The Comedy of Errors Characters
by William Shakespeare

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Characters Discussed

(Great Characters in Literature)

Antipholus of Syracuse

Antipholus of Syracuse (an-TIHF-oh-luhs), the son of Aegeon and Aemilia. Separated from his twin brother in his childhood, he meets him again under the most baffling circumstances. Shortly after he and his servant, Dromio of Syracuse, land in Ephesus, the whole series of comic errors begins. Antipholus meets his servant’s lost twin brother, who is also bewildered by the ensuing conversation. Thinking this Dromio to be his own servant, Antipholus hits the mystified man on his head with great vigor. Finally, at the end, this puzzle is solved when he recognizes that he has found his identical twin.

Antipholus of Ephesus

Antipholus of Ephesus (EHF-eh-suhs), the identical twin brother of Antipholus of Syracuse. Equally bewildered by his mishaps, he is disgruntled when his wife locks him out of his house. She is blissfully unaware of the truth—that the man at her house is not her husband. In addition, a purse of money is received by the wrong man. Never having seen his own father, or at least not aware of the relationship, he is even more amazed when the old man calls him “son.” By this time, the entire town believes him to be mad, and he, like his twin, is beginning to think that he is bewitched. It is with great relief that he finally learns the true situation and is reunited with his family.

Dromio of Syracuse

Dromio of Syracuse (DROH-mee-oh), the twin brother of Dromio of Ephesus and attendant to Antipholus of Syracuse. He is as much bewildered as his master, who, in the mix-up, belabors both Dromios. To add to his misery, a serving wench takes him for her Dromio and makes unwanted advances. Much to his chagrin, she is “all o’er embellished with, rubies, carbuncles, sapphires.” In addition, she is “no longer from head to foot than from hip to hip. She is spherical, like a globe.”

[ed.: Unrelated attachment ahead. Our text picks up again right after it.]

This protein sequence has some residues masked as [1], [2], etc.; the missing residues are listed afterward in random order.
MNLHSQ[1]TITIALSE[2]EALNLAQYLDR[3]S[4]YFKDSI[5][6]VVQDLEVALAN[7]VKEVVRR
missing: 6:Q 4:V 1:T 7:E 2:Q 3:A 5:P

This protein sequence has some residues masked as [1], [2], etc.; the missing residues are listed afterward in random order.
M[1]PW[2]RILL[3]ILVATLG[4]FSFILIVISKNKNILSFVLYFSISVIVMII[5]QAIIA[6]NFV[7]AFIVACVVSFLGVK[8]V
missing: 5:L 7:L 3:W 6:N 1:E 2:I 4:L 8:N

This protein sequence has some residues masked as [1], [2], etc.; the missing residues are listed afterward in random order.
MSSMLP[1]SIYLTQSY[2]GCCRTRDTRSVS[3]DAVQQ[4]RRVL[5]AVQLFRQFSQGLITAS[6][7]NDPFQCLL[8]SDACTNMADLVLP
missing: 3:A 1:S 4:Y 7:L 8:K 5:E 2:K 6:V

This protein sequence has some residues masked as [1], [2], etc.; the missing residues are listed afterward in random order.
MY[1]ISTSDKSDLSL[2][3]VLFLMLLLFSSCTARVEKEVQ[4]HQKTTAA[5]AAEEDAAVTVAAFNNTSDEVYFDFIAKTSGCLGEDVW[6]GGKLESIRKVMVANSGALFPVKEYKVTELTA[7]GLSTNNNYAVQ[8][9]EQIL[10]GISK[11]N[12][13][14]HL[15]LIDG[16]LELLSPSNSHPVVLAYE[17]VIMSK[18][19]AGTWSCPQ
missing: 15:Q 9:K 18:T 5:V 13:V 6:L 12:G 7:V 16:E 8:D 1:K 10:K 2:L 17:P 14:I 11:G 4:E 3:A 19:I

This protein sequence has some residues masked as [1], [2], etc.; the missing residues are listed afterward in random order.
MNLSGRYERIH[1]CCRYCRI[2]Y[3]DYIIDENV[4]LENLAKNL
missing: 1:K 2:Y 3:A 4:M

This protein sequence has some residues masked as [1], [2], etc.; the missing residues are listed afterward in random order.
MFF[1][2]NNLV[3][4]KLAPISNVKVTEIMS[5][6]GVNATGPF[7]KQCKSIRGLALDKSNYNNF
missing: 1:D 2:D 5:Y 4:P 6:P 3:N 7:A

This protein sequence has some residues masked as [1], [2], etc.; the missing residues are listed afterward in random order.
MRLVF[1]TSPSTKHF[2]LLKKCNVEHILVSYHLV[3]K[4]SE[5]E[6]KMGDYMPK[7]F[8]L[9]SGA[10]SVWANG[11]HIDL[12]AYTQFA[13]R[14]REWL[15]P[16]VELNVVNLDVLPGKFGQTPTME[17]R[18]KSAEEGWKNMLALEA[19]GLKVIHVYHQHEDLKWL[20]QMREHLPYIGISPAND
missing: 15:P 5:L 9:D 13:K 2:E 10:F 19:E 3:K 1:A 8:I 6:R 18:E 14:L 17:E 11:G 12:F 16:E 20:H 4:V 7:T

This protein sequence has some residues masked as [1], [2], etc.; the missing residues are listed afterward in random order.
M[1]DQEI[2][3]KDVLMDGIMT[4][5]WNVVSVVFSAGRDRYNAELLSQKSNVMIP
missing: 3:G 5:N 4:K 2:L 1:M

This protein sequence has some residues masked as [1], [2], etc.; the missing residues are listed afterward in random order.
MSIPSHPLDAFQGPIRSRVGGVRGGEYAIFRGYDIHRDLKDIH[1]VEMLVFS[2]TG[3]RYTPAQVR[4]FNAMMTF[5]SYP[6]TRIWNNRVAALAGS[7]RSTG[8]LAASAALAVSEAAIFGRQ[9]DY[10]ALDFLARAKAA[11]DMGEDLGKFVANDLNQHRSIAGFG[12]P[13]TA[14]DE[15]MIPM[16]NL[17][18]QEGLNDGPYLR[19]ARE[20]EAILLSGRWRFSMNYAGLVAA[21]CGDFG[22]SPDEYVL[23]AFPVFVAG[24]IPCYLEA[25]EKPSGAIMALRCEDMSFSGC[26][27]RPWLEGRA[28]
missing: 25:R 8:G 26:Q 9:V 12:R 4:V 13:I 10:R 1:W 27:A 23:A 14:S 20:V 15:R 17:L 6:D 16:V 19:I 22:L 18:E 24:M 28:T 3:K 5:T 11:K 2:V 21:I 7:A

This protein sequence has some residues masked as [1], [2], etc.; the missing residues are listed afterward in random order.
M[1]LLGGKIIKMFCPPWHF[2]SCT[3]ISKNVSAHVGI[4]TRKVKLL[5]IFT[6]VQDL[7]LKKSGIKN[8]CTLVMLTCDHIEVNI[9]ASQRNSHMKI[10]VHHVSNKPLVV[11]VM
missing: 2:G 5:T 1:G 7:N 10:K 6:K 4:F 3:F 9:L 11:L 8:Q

Dromio of Ephesus

Dromio of Ephesus, who was separated from his identical twin at the same time that the two Antipholuses were separated, during a shipwreck. As is his brother, he is often belabored by his master. In this case, if his master does not pummel him, his mistress will perform the same office. During all this time, he is involved in many cases of mistaken identity. Sent for a piece of rope, he is amazed when his supposed master knows nothing of the transaction.


Aegeon (ee-JEE-on), a merchant of Syracuse. Many years before, he had lost his beloved wife and one son. Since then, his other son has left home to find his twin brother. Now Aegeon is searching for all his family. Landing in Ephesus, he finds that merchants from Syracuse are not allowed there on penalty of death or payment of a large ransom. When Aegeon is unable to raise the ransom, the duke gives the old man a one-day reprieve. He finds his sons just in time, the ransom is paid, and the family is reunited.


Adriana (ay-drih-AY-nuh), the wife of Antipholus of Ephesus. When her husband denies his relationship to her, she (unaware that he is the wrong man) thinks he is insane. Already suspicious of her husband because of supposed infidelities, she suspects him even more.


Aemilia (ee-MIHL-ee-uh), the wife of Aegeon and abbess at Ephesus. In the recognition scene, she finds her husband, who has been separated from her for many years.


Solinus (soh-LI-nuhs), the duke of Ephesus.


Luciana (lew-shee-AH-nuh), Adriana’s sister, wooed by Antipholus of Syracuse.


Angelo, a goldsmith.


Pinch, a schoolmaster and “a hungry lean-fac’d villain, a mere anatomy.”


(Shakespeare for Students)

Duke of Ephesus.

Aegeon (Egeon)
Merchant from Syracuse traveling in Ephesus in search of his son. It is illegal for a Syracusan to travel in Ephesus; he must pay a large ransom or be condemned to death. He tells the Duke of Ephesus his tragic family tale of separation, and the Duke, sympathetic to his plight, gives him one day to gather enough money to free himself.

Antipholus of Ephesus
Twin brother of Antipholus of Syracuse, son of Aegeon and Aemilia, husband of...

(The entire section is 5,761 words.)